Mountain bike, Peru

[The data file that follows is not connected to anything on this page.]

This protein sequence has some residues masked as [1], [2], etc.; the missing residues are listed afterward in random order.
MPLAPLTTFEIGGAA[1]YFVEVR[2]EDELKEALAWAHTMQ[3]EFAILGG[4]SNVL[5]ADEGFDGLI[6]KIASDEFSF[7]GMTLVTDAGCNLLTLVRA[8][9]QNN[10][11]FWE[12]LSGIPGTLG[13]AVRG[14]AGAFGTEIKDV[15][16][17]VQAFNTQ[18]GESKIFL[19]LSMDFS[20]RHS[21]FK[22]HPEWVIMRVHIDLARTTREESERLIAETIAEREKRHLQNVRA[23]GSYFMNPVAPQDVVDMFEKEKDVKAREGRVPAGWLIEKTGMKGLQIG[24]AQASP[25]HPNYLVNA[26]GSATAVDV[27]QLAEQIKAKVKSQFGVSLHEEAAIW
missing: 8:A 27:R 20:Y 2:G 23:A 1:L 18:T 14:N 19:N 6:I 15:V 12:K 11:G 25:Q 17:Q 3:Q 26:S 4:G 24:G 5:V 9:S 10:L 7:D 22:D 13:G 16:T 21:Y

Although few know it, it is in Ancient Peru and not in Polynesia or in the islands of the South Pacific where the first evidence of men riding on the waves has been found with the help of artificial attachments, as evidenced by the textiles and ceramics of several prehispanic cultures. This practice, with more than 4,000 to 5,000 years old in Peru, continues to be used by fishermen in the northern coves of Huanchaco, Santa Rosa and Pimentel, in the departments of La Libertad and Lambayeque, who enter the sea on rafts of Totora vegetable fibers in search of daily fishing. Peruvian waves are today widely known around the world and some of their best reventazones - such as Punta Rocas, south of Lima, or Cabo Blanco, to the north - are part of the world tour of this sport. Peru has ideal beaches to satisfy the most demanding surfers throughout the year: the central coast has permanent waves during the winter (April to September), while the north coast presents its already famous "floods" between the months of October and March. On the other hand, there are about 12,000 surfers in the country - compared to the 700,000 that populate Brazilian beaches, for example - in Peru you will always find a little crowded beach and a perfect wave to enjoy. Simply choose the point of your choice.